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You are here: MacNN Forums > Enthusiast Zone > Classic Macs and Mac OS > Motorola Starmax is dead

Motorola Starmax is dead
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Fresh-Faced Recruit
Join Date: Mar 2002
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Mar 29, 2002, 07:20 PM
Here's the deal. I am trying to resurrect a Motorola Starmax 3000/180 that is absolutely dead to the world. Plug it in hit the power button and.....nothing. No fan noise or any noise at all. I suspect it's a bad power supply which I can replace for about $90. The problem is that I can't return the power supply if I find out later that that wasn't the problem. So, is there any way to test the old power supply to make sure that it is, in fact the problem? What other things could make the computer totally dead?

Any ideas would be appreciated.
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Join Date: Oct 2000
Location: Houston, TX
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Mar 31, 2002, 05:48 PM
Well you might just be in luck. Just a few months ago I had to replace the pram battery in mine, which when goes dead you get what you have. It is a little battery connected to the motherboard that holds all the settings for the pram, and when it goes dead so does your computer. I dont remember what kind exactly, you'll have to open it up and pull it out, then go to the nearest specialty computer electronics store, or order it online.
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Apr 1, 2002, 12:33 AM
Got a 5500 in the house. When we first got this refurbed unit, it would not fire-up. Called the seller and he sent a pram battery. After installation, it started up no problem. About $12. at your local Radio Shack.

Hope that is the problem!

Posting Junkie
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Apr 1, 2002, 02:03 AM
Unfortunately, the insides of the StarMax are not designed that well, resulting in it being a major bitch to get at the PRAM battery. But the good news is that like the others here, I've seen that exact same problem three times, and each time it's been the PRAM battery.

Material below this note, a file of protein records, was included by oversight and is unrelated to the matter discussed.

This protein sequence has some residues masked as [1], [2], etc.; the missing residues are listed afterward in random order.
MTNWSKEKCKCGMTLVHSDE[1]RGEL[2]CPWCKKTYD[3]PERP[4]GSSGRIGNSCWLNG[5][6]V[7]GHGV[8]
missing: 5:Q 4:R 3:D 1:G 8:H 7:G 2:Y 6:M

Make sure you get the 4.5V alkaline battery instead of the 3V lithium battery that most Macs use. Otherwise, you'll waste your money, because the StarMax uses a different type of battery. It's larger, boxy, looks kind of like a 9V, and has a cord coming out the top of it which plugs into a socket. Don't get the kind that looks like a normal AA battery!

Also, be careful to note where the various cables inside the machine are plugged in, because you're sure to dislodge a few of them getting to the PRAM battery - you have to slide out some of the motherboard. This is not Apple case design, folks.

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Apr 2, 2002, 04:09 PM
You guys are friggin geniuses! That's all it took. I pulled the battery out my old PowerMac 6500, plugged it in and the StarMax fired right up. Charles, you weren't kidding about getting at the battery. What a pain! Now I just got to find another battery for my 6500. My local Radio Shack didn't have any and said they were discontinued. Thanks you guys!

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Mac Elite
Join Date: May 2001
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Apr 4, 2002, 11:11 AM
The battery thing consistantly pisses the shit out of me too, you know.

I cannot possibly imagine what idiot let anything go out the door that couldn't boot off of a dead battery. Computers do not NEED clocks. Hell, I remember when having a clock was an after-market option. If the battery dies, the computer should
1)Boot normally
2)Set the time to the time of the last shutdown + 1 second, which is safe.
3)Flag any files it changes the timestamp of.
4)Automagically put up a window that informs the user that the battery is dead. That tells him EXACTLY what kind of battery the specific mobo needs. That gives him links and phone numbers for Apple offices around the world (the immediately displayed one being the one he's likely in based on timezone, lat/long, language prefs, etc.) from which a replacement might be ordered, and the old one sent for recycling or safe disposal. That has textual and pictoral instructions for installation. That has a button to print everything important out. And that asks the user to set the current time, IF a ntp connection to get the current time from a time server hasn't already been established! (which is then used to amend any already-updated files' times retroactively, which was why they were flagged)

And naturally, the interior of the case ought to have instructions within, with the clock battery incredibly easy to get to and replace. (having it accessible from outside w/o having to crack the case as on the original Macs was a great idea)

Given the sheer number of people who have problems with this, and how long it's been going on (we had several a week when I did Apple sales and repairs in the mid-90's) whoever could fix this once and for all and hasn't ought to be fired but good.

There is, after all, NO ASPECT of the computer or computing experience that shouldn't exemplify good UI, or that shouldn't be supportive of the user.

[ 04-04-2002: Message edited by: cpt kangarooski ]
This and all my other posts are hereby in the public domain. I am a lawyer. But I'm not your lawyer, and this isn't legal advice.
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